At the outset, the ITAT clarified that while taxing profits of the Taxpayer which are attributable to its Indian PE, all expenses incurred for the business of such PE are allowed as deduction, subject to limitations placed under Treaty and the ITA. However, in this case, the limitation placed under Article 7 of the Treaty regarding allowance of intra-organizational loans was not applicable in its view, since the borrowings were accepted by the PE from the Shareholders, and not from the Taxpayer itself. The ITAT recognized that the Shareholders of the Taxpayer have a separate existence under law, from the Taxpayer and the loan could not be treated as being taken from the Taxpayer itself. The ITAT also held that the interest on borrowings in this case could said to be covered under the specific provision of section 36(1)(iii) of ITA, which permits deduction of interest paid in respect of capital borrowed for the purpose of business or profession. Therefore, it was not necessary to consider if the borrowing was in contravention of law, or not since the Explanation of section 37 was not applicable to this case.
In relation to the thin- capitalization of the Taxpayer, the ITAT observed that since India has no anti-thin capitalization rules in force, the tax department could not place any limitation on allowing of interest as deductions on this ground. Referring to the landmark ruling of the Supreme Court of India in the case of Azadi Bachao Andolan (263 ITR 706), the ITAT held that merely because the suitable limitation provisions under the ITA and the Treaty are considered desirable, any effort to take advantage of the provisions of a treaty cannot be considered illegal, specifically in absence of any law limiting such benefits. The ITAT also cited the ruling in UCO Bank v. CIT (237 ITR 889) to hold that in absence of a specific legislation curtailing a benefit available under tax laws, it is not open to tax department to limit benefits available to a taxpayer by applying anti-abuse provisions. Interestingly, the ITAT also held that since domestic thin-capitalization provisions were absent in the ITA, it would be contradictory to the scheme of non-discrimination envisaged by Article 24(5) of the Treaty to apply it in case of non residents. In light of the above reasoning, the ITAT directed the AO to delete the disallowance in respect of the interest in question before it.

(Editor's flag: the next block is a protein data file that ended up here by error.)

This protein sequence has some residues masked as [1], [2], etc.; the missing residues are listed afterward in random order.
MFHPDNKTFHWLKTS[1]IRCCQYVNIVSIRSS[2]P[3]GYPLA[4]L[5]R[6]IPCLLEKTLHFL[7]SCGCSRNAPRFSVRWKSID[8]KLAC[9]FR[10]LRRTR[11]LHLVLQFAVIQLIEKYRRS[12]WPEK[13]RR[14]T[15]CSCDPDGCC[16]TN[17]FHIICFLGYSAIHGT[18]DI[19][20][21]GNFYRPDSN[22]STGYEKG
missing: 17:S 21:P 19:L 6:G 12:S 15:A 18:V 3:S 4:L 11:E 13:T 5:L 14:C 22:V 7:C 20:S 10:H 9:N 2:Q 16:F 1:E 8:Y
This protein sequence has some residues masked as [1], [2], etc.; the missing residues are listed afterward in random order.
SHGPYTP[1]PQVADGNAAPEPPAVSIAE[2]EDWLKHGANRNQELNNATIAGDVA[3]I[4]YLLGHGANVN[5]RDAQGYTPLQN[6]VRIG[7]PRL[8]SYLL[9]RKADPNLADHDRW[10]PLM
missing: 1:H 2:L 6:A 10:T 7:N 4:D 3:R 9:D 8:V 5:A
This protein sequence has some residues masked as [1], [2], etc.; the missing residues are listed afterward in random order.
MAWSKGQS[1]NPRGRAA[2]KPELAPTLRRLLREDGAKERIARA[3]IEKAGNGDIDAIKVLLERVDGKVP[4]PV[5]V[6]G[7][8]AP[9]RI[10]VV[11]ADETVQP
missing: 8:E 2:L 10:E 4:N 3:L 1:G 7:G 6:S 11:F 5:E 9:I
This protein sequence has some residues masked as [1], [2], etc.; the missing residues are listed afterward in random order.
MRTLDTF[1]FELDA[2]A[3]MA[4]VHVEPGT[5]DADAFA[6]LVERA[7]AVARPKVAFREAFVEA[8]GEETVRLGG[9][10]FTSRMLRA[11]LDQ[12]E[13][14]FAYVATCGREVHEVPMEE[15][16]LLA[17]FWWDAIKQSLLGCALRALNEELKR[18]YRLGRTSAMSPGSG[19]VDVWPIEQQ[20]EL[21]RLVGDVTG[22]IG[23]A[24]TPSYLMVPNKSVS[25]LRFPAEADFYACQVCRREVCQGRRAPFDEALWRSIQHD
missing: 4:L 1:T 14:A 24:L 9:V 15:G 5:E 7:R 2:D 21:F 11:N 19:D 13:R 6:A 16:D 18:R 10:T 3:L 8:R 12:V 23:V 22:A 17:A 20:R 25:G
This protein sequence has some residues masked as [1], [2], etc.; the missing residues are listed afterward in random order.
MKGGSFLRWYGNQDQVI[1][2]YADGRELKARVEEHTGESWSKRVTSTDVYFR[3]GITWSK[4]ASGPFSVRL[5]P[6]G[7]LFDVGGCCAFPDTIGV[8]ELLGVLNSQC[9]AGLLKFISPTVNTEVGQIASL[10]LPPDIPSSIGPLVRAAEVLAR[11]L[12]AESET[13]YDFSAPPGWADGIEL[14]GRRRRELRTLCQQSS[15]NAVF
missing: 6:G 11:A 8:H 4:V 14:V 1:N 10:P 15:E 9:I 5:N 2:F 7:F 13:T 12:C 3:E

The above summarized ruling, has laid down many significant principles of international taxation. Firstly, this ruling has upheld the fundamental principle of treating the shareholders of a company as separate and distinct from the company itself. The ITAT clearly held that a transaction entered into with the Shareholders could not be treated as being entered with the Taxpayer. Secondly, the ITAT rightly refused to apply tax avoidance provisions i.e. anti thin-capitalization rules since such provisions were not even in force at present. Moreover, the ITAT has also upheld the sanctity of the non-discrimination clause of tax treaties by holding that applying an anti-abuse provision to an international transaction, when such provisions are absent in the domestic context would be contradictory to the non-discriminatory provisions of these treaties.
In the above context, the ITAT also observed that the Direct Taxes Code Bill, 2010 or DTC (Bill No. 11 of 2010 as introduced to the Parliament on August 30, 2010) proposes to introduce various anti-avoidance provisions like General Anti-Avoidance Rule or GAAR which permitted the tax authorities to re-characterize the nature of a transaction for instance treat equity as debt and vice versa (section 123(1)(f) of DTC) and the treaty override provisions (129(9) of DTC). In view of these provisions, it is significant to bear in mind that once the DTC comes into play the international transactions would be prone to the scrutiny of these considerably wide anti-abuse provisions.